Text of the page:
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É'en crowded routs where dullness ever dwelis,
Can yield delight to fashionable belles.
Old maids and prudes each night, to feed their fplech,
There, feeking whom they may devour, are seen,
And, ftill repining that they must be chaste,
Would mar those pleasures they're forbid to taste ;
With envious eye the brilliant nymph they view,
crowds where'er she moves pursue.
If to the play-house she by chance repair,
(Not oft frequented by the well bred fair)
When through the house a folemn silence reigns,
Each bosom feeling what the actor feigns,
E'en in the midst of some affecting part,
That wakes each soft emotion of the heart,
The doors fly open whilst the pit beneath
Their discontent in fullen murmurs breathe ::
Forward the steps with graceful air, and spreads
A blaze of beauty o'er their wond'ring heads :
Pit, boxes, gall’ries, all at once concur,
Forget the play, and fix their eyes on her.
Scarce to the stage she turns her high-plum'd head,
Or seems to mark one syllable that's said;
But careless fits, and on her arm reclin'd
Hears civil speeches from the beaux behind;
Or gently liftens while some well-dress'd youth
In whisper'd accents vows eternal truth.
Obedient still to pleasure's sprightly call
She quits the play, and seeks the livelier ball :
Each white glov'd beau with hafte his suit prefers,
Presents his hand, and humbly begs for hers.
Well pleas'd she hears the suppliant crowds intreat,
And feels the triumph of her charms complete.
Should some bleft youth be to the rest preferid,
Whose vows in private are with favour heard,
As through the dance with graceful ease she mover
Their meeting hands express their conscious loves,
the lover's looks restrain, And cold discretion seals his lips in vain ;
The faithful hand can unobserv'd impart
The secret feelings of a tender heart :
And oh! what bliss, when each alike is pleas'd !
The hand that squeezes, and the hand that's squeez’d,
Eut whither, whither does my fancy roam ;
Ah! let me call the idle wand'rer home.
Already Piæbus, with unwelcome ray,
Has chas'd, alas! the winter's fogs away ;
Through the sad town, at each deserted door,
Less frequent now the footman's thunders roar,
And waggon's loading in the dusty street,
Forbode the horrors of a long retreat.
Ye lifter suff'rers, who muft fuon or late
All share my furrows, and partake my fate,
Who, when condemn'd thele bleft abodes to quit,
Like me may weep, but must like me submit,
When overcome by man's superior force,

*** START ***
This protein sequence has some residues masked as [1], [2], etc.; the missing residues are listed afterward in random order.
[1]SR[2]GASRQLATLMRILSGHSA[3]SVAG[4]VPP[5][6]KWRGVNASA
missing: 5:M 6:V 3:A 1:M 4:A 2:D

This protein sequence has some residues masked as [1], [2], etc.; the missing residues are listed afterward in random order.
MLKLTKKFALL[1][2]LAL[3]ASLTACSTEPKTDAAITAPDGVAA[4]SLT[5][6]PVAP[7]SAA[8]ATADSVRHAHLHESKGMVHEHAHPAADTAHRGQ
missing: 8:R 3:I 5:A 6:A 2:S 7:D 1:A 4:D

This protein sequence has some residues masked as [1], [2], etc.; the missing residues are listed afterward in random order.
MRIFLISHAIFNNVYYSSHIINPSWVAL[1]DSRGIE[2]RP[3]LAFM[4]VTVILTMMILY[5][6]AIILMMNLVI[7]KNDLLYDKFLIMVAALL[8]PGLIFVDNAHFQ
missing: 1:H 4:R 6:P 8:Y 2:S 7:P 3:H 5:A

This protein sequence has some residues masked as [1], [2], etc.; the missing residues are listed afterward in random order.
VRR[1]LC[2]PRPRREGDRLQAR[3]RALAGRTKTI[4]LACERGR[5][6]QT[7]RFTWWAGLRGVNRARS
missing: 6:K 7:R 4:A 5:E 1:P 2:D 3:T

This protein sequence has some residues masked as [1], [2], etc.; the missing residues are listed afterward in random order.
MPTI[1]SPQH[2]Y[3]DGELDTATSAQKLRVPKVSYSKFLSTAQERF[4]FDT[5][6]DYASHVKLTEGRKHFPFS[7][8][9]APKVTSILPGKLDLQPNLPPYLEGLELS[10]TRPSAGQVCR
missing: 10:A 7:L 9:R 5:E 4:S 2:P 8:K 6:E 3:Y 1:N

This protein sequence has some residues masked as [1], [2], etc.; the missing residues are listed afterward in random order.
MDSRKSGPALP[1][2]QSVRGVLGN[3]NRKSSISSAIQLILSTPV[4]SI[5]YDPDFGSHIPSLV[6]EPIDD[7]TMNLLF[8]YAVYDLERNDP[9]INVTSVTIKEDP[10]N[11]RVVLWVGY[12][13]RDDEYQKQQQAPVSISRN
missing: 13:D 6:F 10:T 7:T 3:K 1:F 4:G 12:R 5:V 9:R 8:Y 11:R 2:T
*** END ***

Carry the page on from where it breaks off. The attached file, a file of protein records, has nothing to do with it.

Revenge is fill the injured fair's resource :
Revenge at least may make our suff'rings less,
A husband's anguilh sooths a wife's distress,
When far from town, in fome sequefier'd spet,
You mourn the hardship of our fex's lut,
Ill humour, vapours, fullenness and spleen,
May add freih horrors to the gloomy scene,
And make the tyrants who contrive your face
Partake the misery themselves create.
lf, presy'd by cares, ihey need a friend's relief,
Be all your ftudy to augment their grief;
If pleas'd or gay, your utmost arts employ
Tofink their spirits and dispel their joy:
Oppose their projects, crura their fav’rite viei's,
Their wishco Fruitrate, their requests refuse ;
And make them feel that discontented wives
Cap prove the torment of their husband's lives.
By the Right Hon. the Earl of CARLISLE.
Describ'd cach power that rules the throbbing
Feign'd all that love, that glory e'er inspir'd,
That warm’d a Romeo, or ä Percy fir'd,
In love's sweet caufe be now thy magic try'd,
And charm with future scenes
Lo! at thy call, fiends cross the blasted heath,
And rising spectres daunt the pale Macbeth,
Who doom'd by guilt his anxious eye to cast
O'er dim futurity's unravell’d waste,
On alien brows beheld his wrested crown,
Deplor'd the past, and saw the future frown !
Oh, once again these wond'rous spells prepare,
With milder visions point th' embodied air !
No more in caves let fires infernal glow,
Nor call thy phantoms from the world below.
In Laura's fight let Hymen's altar blaze,
Let Cupid's torch diffuse its brightest rays,
Let smiling hours in festive circles dance,
And white-rob’d priests to meet our steps advance ;
In distant view be love's dear pledges shown,
And all the long succession live our own!
So, round the favour'd tomb, thy hallow'd urn,
May ev'ry muse her vestal incense burn!
those laureat brows their honours wear,
Secure from critics, envy, and Voltaire !
Still on the stage thou reard'It may Garrick stand,
For Shakespeare's lyre obevs no other hand!
Still feep thy page near Laura's pillow plac'd,
And future comments grace thee like the last !
HERE the loveliest expreflion to features is
join'd By nature's most delicate pencil design'l; Where blushes unbidden, and smiles without art, Speak the softness and feeling that dwell in the heart ; Where in manners enchanting no blemish we trace, But the soul keeps the promile we had from the face ; Sure philosophy, reafon, and coldness must proye Defences unequal to shield us from love : Then tell me, mysterious enchanter, oh tell; By what wonderful art, by what magical spell, My heart is so fenc'd that for once I am wise, And gaze without
raptures on Amoret's eyes; . That
wishes which never were bounded before, Are here bounded by friendship, and ask for no more.